Kensington Gardens And Hyde Park – What’s The Difference?

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Kensington Gardens And Hyde Park - What’s The Difference

Kensington Gardens is one of the most beautiful parks in the UK capital and Park Avenue J Hotel guests have a formal landscaped garden surrounded by some of the city’s best tourist attractions right on their doorstep. Kensington Gardens is a hotspot for tourism even though it is often overshadowed by its festival hosting, Marble Arched neighbour. The park is an especially vital visit for anyone interested in the royal history of the city. 

Kensington Gardens’ long history interweaves with that of Hyde Park but its story and landmarks contrast greatly with its big sister. Any nature-loving guests at accommodation near Hyde Park London will be able to see the distinct differences between the two. This blog will outline some of the aspects of Hyde Park and Kensington Garden that make them such different tourist experiences, all whilst highlighting some of the reasons they are both worth a visit.

The Geography

When it comes to the architecture of the garden, both are easily differentiated. Hyde Park consists of walkways, fields and woodland trails, all amounting to a slightly wilder terrain that evokes its proximity to the hustle and bustle of the city centre. Kensington Gardens however, was originally designed to be a private garden so reflects the serenity and stillness that its original owners originally wished for. We’ll get on to the private owners of Kensington Gardens in a moment, but its formal flower beds, landscaped gardens and beautiful ponds all have a little more of a royal air about them.

How Hyde Park Gave Birth To Kensington Gardens

 Originally opened in 1536, Hyde Park and Kensington Gardens were once a single park that was used as private hunting grounds for Henry VIII. Originally built on land that the famous Tudor king had usurped from Westminster Abbey during the dissolution of the monasteries in the same year, Hyde Park was private for a good 101 years before it was opened to the public. During the proceeding 90 years, Hyde Park and its western extent, now Kensington Gardens, was used for public parades, leisure activities and sometimes even duels. It wasn’t until 1728 that the western side was cordoned off at the request of Queen Caroline, wife to George II to be used as a private garden for the recently built Kensington Palace close by before it was made public in the 19th century.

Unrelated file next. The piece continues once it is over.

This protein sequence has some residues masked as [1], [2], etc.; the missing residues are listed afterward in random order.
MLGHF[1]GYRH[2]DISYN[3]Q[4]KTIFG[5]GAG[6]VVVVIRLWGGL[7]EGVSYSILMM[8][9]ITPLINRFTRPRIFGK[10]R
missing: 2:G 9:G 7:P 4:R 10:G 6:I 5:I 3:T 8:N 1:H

The Serpentine River

Created at the birth of Kensington Gardens, the Serpentine was built from dammed water from the now subterranean River Westbourne. Known as the Long Water, the Serpentine separates Kensington Gardens from Hyde Park, with the Serpentine Bridge acting as a road and foot crossing for both parks. 

Hyde Park’s Visiting Festivals

Guests at the Park Avenue J Hotel Hyde Park will also find that Hyde Park has a more public role in the modern day. Thanks to its large expanses of field, Hyde Park is home to some of the most popular music and seasonal festivals in the city. British Summer Time and Proms in the Park take over large swathes of the green space during the summer, whilst Winter Wonderland, a seasonal Christmas Market and amusement park takes over from November through January. 

Kensington Gardens – A Place For Peace

Due to its initial use as a private garden, Kensington Garden is a more peaceful and serene park than its neighbour. From English afternoon tea rooms to being the inspiration for Peter Pan, Kensington Gardens promotes a more peaceful experience for those looking to escape the city’s hustle and bustle.

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